The fact that the roster size increases from 25 to 40 men might make it slightly tempting to give a slumping star a day of rest or to try out a new player, but this is not the time to go that route.

Ralph Freso/Getty Images
Not that they'd rest him anyway, but the D-backs need Paul Goldschmidt in the lineup every day.

It's better for, say, the Arizona Diamondbacks—six games out in the NL wild-card race—to play their top guys while they still have a shot rather than wonder if a few more at-bats by Paul Goldschmidt or another start by Patrick Corbin would have been the difference between playing and watching in October.

 

Step 4:…But Utilize the Expanded Roster

As mentioned above, roster expansion allows teams to carry up to 40 players in the final month. While it can be a pitfall to rely too much on this, there are, in fact, ways for savvy managers to take advantage of having more players.

Rob Carr/Getty Images
O's manager Buck Showalter has the baseball mind to use more than 25 players to his team's advantage.

One way to do so? Exploit pitcher-hitter matchups, especially late in games. When the Baltimore Orioles take on the Boston Red Sox in mid-September, manager Buck Showalter could bring in left-handed reliever Brian Matusz—who has held lefty hitters to a mere .170 average—to face David Ortiz in a key spot earlier than normal, knowing he has other bullpen arms to fall back on later.

Same goes for using extra hitters to gain the platoon advantage either throughout a game or in the late innings. It's also useful to be able to plug in a defensive replacement when winning or a pinch-runner when trailing in, say, the eighth or ninth inning. When one run is the difference between winning and losing, one great catch or timely stolen base can decide things.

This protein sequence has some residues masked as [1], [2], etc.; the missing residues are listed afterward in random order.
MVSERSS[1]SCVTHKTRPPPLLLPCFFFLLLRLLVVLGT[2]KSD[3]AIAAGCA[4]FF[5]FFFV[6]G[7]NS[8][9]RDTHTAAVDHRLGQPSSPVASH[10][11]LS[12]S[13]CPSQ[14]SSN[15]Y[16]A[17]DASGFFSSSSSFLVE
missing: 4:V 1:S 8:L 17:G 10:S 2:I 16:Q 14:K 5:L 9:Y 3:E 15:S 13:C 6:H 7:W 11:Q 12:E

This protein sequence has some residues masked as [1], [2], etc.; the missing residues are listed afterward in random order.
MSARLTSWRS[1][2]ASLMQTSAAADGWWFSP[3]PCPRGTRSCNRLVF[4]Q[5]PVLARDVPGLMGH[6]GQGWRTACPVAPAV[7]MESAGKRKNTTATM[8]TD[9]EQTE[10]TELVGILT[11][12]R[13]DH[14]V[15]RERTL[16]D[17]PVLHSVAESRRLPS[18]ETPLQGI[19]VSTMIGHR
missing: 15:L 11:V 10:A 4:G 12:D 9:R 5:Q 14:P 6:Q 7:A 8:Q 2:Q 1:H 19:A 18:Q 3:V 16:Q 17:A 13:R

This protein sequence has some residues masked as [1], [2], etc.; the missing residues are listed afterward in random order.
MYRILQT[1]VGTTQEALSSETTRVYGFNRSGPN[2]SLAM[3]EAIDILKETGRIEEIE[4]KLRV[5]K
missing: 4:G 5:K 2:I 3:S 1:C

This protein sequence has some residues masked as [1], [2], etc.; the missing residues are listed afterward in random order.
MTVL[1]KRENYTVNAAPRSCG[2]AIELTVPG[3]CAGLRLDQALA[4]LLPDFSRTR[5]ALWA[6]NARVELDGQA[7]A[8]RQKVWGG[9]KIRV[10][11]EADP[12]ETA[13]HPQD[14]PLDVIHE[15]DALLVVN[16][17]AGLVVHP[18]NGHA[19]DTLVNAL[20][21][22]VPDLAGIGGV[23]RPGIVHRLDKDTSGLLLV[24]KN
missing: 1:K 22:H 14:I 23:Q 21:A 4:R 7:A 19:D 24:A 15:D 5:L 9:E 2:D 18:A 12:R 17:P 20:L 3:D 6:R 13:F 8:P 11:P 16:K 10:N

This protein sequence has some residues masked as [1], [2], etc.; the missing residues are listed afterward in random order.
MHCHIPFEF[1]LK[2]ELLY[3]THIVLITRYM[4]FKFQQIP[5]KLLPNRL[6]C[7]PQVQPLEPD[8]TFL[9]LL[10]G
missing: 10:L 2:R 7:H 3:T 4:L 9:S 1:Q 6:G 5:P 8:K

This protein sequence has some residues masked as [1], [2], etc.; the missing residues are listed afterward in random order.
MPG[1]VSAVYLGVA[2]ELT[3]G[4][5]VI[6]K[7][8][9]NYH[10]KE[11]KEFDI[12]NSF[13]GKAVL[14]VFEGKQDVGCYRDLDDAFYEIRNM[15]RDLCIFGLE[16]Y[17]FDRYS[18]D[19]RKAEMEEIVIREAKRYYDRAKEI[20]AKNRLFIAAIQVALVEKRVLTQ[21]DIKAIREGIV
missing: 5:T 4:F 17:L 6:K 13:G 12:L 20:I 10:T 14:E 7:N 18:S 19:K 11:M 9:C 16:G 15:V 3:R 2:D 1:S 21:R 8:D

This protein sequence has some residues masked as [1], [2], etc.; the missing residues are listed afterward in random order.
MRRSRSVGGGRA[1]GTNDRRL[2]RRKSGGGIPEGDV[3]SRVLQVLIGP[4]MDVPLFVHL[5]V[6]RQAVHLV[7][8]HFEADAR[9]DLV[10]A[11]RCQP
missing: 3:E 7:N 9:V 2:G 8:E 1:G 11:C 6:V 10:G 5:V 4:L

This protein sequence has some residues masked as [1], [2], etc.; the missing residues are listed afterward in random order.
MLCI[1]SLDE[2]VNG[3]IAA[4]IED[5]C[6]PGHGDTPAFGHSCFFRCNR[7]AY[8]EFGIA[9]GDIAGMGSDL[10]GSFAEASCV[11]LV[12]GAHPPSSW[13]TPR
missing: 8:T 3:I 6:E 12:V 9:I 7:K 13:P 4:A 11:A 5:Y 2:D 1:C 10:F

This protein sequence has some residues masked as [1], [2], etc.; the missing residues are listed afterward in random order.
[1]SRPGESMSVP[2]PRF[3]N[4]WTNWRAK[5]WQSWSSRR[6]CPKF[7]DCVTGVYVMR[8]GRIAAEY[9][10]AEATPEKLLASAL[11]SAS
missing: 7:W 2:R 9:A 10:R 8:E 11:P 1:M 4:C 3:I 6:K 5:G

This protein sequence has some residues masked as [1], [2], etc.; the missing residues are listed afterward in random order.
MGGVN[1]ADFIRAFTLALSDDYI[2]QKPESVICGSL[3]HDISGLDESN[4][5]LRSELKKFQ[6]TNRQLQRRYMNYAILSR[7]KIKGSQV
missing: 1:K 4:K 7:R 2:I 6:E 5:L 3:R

Step 5: Make the Schedule a Friend Whenever Possible

In September, most teams will have one day off—maybe two, if they're lucky—and that must be treated like gold.

This isn't about using off days to work on something specific or for a mental/physical break for some rest, although those are important factors too. No, this is about making use of the non-game in a strategical way to plan ahead.

A team can utilize an off day to align the rotation over the final few weeks, which can be incredibly beneficial. Ideally, this is done by skipping a starting pitcher who has gone cold at the wrong time—or who isn't good enough to step on the mound in a late-season contest with his team's playoff hopes potentially on the line. 

Leon Halip/Getty Images
The Royals have a schedule that could allow them to pitch James Shields plenty in September.

The Kansas City Royals, who are six games out of a playoff position, should make sure James Shields and Ervin Santana get as many starts as possible in September. With two off days in the middle of the month, they can shift things around in order to avoid pitching, say, Bruce Chen any more than they absolutely have to.

 

Step 6: Hope Like Heck the Other Teams Lose Enough

Executing all of the above is nice and all, but it won't do much good if the team in front doesn't lose enough to fall back and get overtaken.

Take the New York Yankees, who have played better of late. They're 13-7 in their last 20 to get within five games of the second AL wild-card spot, but they're still trailing three teams in the Indians, Orioles and Oakland Athletics.

Only five of the Yankees' 27 September games are against teams they're trailing, and all of those are versus the Orioles. In other words, they won't be able to directly determine whether the Indians or A's lose. Instead, they'll just have to hope.

Tom Szczerbowski/Getty Images
Whether Derek Jeter and Co. make it to the playoffs for a fifth straight year isn't in their control.

Obviously, pulling off a big turnaround in the final month is easier said than done, but as the Rays and Cardinals showed, it actually can be done. Following these steps can help, and as September turns to October, maybe we'll be marveling at yet another team or two who completed a how'd-they-do-that comeback to clinch a postseason spot.

Or in Yogi speak: It'll be deja vu all over again.